Introduction


Calibre is handy for organising eBooks.
Stanza is really handy for reading eBooks on the iPad.
Calibre can act as an eBook server.
Stanza is capable of using this functionality to transfer books from your PC to your iPad.
Hooray, all my book-reading requirements are fulfilled!

*sigh*, of course not.

Stanza had a lot going for it: it was free; it could decode numerous eBook formats; it could download books from Calibre.
Sadly, it now has some issue: it is no longer available; with newer versions of iOS it has a bug where you can't navigate away from resized pages (well, you can, but it's a pain in the gluteus maximus).

As I personally only read books at home (not on holiday) I also found it a waste to have the eBook stored on my device, not only because of the space usage, but the Calibre-connection was really intermittent and unreliable and I'd rather count dust-bunnies on the floor than use iTunes to sync data.

The Stupid Idea


It is thus that I came up with another almost-patented stupid idea:
Make a remote Calibre eBook viewer, almost like a Calibre-VNC.
Make a tiny web-server that reads the Calibre database and feeds book information using JSON, and use a tiny WebApp that requests pages as images.
All processing happens on the server, so PDF pages are rendered to an image of the desired size and fed up as high-quality JPEG/PNG images to the WebApp.

This means that I no longer need to download books to my device, nor do I need to rely on the viewing application to cater for the format I want, as I can simply implement it on the server.
In theory, it means you could also read all your books from anywhere in the world via the internet, even if you forgot to sync it with your device.

The Prototype


As always, when I want to prototype something quickly, I turned to FreePascal/Lazarus.
Lazarus had everything I needed to test the idea:
  • a web-server class to server the JSON and images
  • a zlib class to open a test CBZ comic book
  • image classes to quickly load and resize JPEG images

Next I made a very hacky jQuery powered WebApp page thing to list books and navigate through a chosen book.
The web request "API" was very simple, you could ask how many pages a book had (/info/?id=10) or ask for a page from a book (/view/?id=10&page=13).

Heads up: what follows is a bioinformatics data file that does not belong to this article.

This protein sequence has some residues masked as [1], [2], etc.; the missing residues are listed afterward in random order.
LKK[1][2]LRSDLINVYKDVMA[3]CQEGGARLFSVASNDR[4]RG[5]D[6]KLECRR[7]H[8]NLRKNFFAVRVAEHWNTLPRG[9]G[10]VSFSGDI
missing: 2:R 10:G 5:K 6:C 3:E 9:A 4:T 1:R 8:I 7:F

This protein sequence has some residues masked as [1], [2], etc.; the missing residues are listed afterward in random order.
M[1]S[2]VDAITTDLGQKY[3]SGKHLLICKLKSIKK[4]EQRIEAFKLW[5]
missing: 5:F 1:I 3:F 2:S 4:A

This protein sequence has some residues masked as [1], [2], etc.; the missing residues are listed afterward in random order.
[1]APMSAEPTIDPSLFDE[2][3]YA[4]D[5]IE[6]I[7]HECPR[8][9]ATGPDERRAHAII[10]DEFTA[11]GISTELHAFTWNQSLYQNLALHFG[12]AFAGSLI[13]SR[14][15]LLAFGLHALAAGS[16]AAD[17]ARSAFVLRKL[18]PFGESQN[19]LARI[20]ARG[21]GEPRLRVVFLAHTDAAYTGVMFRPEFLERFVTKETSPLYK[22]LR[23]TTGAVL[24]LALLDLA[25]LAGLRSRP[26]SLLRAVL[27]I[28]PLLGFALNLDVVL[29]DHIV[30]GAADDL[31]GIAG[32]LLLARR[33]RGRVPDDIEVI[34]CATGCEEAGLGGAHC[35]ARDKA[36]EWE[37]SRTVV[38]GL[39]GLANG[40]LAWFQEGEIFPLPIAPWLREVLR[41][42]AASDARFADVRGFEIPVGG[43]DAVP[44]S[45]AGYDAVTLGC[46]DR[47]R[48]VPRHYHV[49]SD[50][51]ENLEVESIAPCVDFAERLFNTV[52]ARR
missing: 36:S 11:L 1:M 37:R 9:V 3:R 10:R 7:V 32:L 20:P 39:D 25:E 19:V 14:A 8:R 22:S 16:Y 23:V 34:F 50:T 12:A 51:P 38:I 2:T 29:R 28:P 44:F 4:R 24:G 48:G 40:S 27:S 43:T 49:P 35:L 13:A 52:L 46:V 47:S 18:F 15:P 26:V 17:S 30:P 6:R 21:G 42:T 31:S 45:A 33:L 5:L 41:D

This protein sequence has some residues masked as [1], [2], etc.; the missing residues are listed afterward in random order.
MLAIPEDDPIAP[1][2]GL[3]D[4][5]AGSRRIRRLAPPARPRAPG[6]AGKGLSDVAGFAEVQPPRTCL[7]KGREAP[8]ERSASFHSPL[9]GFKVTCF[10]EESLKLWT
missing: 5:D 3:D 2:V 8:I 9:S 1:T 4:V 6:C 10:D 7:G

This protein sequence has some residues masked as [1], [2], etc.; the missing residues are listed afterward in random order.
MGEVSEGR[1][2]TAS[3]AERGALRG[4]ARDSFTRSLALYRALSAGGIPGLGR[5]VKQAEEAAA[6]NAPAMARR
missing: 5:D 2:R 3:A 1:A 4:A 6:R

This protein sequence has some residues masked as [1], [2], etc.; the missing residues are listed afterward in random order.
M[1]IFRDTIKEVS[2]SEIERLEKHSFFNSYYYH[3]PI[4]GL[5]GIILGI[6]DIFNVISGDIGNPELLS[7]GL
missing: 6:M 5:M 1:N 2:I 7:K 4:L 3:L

Next I made sure that the /view/ "command" supplied the dimensions of the current viewport so that became the native 1:1 "scale" for pages from the book.
The idea was that you could then zoom the 1:1 image locally in JavaScript, perhaps pan it around a bit, and then make another request to the server with a zoom factor, to clear the image up a bit.

I was set, it was all working pretty sweetly, so I went ahead and used libmupdf to test processing of PDF files, and... awesome.
It still has a minor issue where drawing the image to an HTML5 canvas results in it being blurry (despite setting the CSS dimensions to match, despite setting some custom moz and webkit filters), but -hey-, good enough for now.

The Proper Version


So, now it comes to making the "proper" version for people of the world to use, and I'm stuck.
I could make it in Python, but then people would have to install Python to get it to work... perhaps a non-issue?
I could make it in Mono just for my own fun, but again, it's another framework people need to install.
I could simply clean up the Lazarus version I guess, but there are a few niggly weird bits that I'd have to work around, and the resulting executable would be quite large.
I could make a plugin for Calibre, maybe?
I could make a plugin for Sumatra, maybe?
I'm tempted to do a very tiny version in C/C++ using the Mongoose web server library (Lua webpages? Woohoo!), JPEG compressor library and libmupdf... buuut that kind of thing always takes quite long to do properly.

This is all assuming that people would want to use this kind of thing and that I need to take it beyond the prototype...
But coding is fuuuun... can't... stop... self...


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